My Husband Is Just Getting Started In Trucking And I Want To Go OTR With Him.

Topic 6561 | Page 1

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Elizabeth C.'s Comment
member avatar

Hi, I am new to this site and have found so much information on here. My husband is new to Trucking and is in the job hunting phase now that he has passed his CDL A and gotten all of the endorsements. Our plan is once he is done with training, for me to join him and go OTR with him. There's just one problem. I am a little bit disabled since my spinal fusion a year and a half ago has failed. I need to know what to expect as far as how comfortable the bed is, the seats, if they are ok for people who have chronic back pain. We have no more kids at home and we are the type of couple that can be around each other 24/7 and not argue/fight. I am going into this eyes wide open and would like as much input from the other women who go OTR with their husbands, as I can get. Thank you so much!

CDL:

Commercial Driver's License (CDL)

A CDL is required to drive any of the following vehicles:

  • Any combination of vehicles with a gross combined weight rating (GCWR) of 26,001 or more pounds, providing the gross vehicle weight rating (GVWR) of the vehicle being towed is in excess of 10,000 pounds.
  • Any single vehicle with a GVWR of 26,001 or more pounds, or any such vehicle towing another not in excess of 10,000 pounds.
  • Any vehicle, regardless of size, designed to transport 16 or more persons, including the driver.
  • Any vehicle required by federal regulations to be placarded while transporting hazardous materials.

OTR:

Over The Road

OTR driving normally means you'll be hauling freight to various customers throughout your company's hauling region. It often entails being gone from home for two to three weeks at a time.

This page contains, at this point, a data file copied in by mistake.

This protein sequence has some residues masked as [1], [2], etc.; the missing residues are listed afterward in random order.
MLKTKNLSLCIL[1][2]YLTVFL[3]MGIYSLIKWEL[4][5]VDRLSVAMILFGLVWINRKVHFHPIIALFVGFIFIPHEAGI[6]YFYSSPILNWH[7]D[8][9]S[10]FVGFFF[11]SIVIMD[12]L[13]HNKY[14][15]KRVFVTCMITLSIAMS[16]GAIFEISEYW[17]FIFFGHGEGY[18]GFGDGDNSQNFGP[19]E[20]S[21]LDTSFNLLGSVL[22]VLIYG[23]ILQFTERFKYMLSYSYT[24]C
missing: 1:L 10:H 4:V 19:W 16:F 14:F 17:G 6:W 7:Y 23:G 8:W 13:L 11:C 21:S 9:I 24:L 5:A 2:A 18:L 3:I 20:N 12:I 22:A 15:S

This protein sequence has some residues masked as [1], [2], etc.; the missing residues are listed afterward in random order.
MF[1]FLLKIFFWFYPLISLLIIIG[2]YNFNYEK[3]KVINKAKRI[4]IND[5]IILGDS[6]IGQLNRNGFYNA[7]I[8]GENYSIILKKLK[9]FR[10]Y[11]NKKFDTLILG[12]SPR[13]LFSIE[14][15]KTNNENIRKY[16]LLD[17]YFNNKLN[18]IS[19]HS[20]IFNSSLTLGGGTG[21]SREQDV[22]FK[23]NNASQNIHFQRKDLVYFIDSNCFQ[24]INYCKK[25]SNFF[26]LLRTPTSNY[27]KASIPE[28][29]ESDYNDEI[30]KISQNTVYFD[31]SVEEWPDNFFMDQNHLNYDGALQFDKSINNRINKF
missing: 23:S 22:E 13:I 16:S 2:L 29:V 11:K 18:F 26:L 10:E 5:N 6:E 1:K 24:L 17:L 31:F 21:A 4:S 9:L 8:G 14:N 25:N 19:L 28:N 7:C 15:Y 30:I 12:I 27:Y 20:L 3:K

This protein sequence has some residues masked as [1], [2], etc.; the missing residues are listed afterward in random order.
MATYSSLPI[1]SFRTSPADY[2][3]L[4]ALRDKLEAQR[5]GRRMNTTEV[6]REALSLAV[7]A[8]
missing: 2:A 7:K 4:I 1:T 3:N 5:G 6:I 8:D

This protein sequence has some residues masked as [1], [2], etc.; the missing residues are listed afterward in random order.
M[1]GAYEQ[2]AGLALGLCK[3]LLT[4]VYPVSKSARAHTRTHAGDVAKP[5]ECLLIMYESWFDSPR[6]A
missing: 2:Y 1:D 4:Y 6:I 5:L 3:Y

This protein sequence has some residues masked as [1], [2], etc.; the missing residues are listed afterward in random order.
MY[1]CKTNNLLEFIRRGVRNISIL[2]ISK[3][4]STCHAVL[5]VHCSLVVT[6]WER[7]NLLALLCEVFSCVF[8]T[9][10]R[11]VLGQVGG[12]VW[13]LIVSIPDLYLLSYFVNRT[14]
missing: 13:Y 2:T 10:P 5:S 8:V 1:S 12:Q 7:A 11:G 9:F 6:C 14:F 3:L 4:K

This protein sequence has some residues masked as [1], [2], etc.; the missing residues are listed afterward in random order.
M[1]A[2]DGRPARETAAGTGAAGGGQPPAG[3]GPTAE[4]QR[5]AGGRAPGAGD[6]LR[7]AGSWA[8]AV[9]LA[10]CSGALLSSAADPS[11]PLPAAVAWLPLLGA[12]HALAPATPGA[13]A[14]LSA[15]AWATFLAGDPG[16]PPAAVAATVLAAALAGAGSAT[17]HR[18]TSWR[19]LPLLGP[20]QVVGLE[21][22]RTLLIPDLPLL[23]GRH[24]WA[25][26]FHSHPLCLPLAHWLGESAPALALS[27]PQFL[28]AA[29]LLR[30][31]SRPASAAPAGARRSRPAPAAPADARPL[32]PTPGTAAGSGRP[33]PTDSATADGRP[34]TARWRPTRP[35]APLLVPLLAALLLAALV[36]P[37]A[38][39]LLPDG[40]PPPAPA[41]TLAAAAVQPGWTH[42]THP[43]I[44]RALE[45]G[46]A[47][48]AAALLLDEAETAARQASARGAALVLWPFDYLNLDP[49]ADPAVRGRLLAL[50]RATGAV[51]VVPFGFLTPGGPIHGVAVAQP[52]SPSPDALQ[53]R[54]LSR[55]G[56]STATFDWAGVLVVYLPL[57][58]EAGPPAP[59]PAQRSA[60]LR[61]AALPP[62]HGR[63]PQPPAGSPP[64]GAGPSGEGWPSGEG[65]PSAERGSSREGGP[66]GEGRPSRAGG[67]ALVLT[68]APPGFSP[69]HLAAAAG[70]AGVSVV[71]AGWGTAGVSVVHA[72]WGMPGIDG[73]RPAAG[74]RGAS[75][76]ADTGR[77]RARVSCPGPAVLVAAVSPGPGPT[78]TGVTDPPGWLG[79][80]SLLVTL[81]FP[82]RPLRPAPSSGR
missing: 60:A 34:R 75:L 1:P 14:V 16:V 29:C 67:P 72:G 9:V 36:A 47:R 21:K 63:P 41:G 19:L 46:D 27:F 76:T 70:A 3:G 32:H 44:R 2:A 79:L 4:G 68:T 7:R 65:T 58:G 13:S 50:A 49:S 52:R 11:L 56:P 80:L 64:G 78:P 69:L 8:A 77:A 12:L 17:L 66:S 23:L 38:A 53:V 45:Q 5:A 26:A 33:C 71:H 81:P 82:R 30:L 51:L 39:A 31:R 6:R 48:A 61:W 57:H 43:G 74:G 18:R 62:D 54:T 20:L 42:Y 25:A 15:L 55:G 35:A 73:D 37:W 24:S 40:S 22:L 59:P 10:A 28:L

Valky's Comment
member avatar

Hi Elizabeth,

As far as the comfort level I'm guessing that will depend on the truck itself so I can't really comment on that aspect. You have to consider that even for someone with a relatively healthy spine sitting in a fixed location for many hours is going to get very uncomfortable. Take advantage of the rest stops to stretch and walk, etc to loosen up.

Otherwise, it really depends on your nature. I went out with my husband OTR when he was first assigned his truck. We were out for 2 months and I went from New Jersey to Ohio, then Texas, New Mexico, Arizona, California and Nevada. We actually decided to stop in Nevada and get married since we were already together for 14 years. Why waste that opportunity? I saw beautiful sunsets, sunrises and all kinds of weather.

On the downside, I got to see him get lost, have to wait for hours past his delivery time to get a door. Get to a place early and have to wait for HOURS to get unloaded. I saw him perfecting his backing skills in the Flying J nuthouses when theres practically nowhere to park. All the ups and downs that go along with being a newbie driver. But I'm glad I was with him for that. Gave him some comfort and a sounding board when he needed to vent.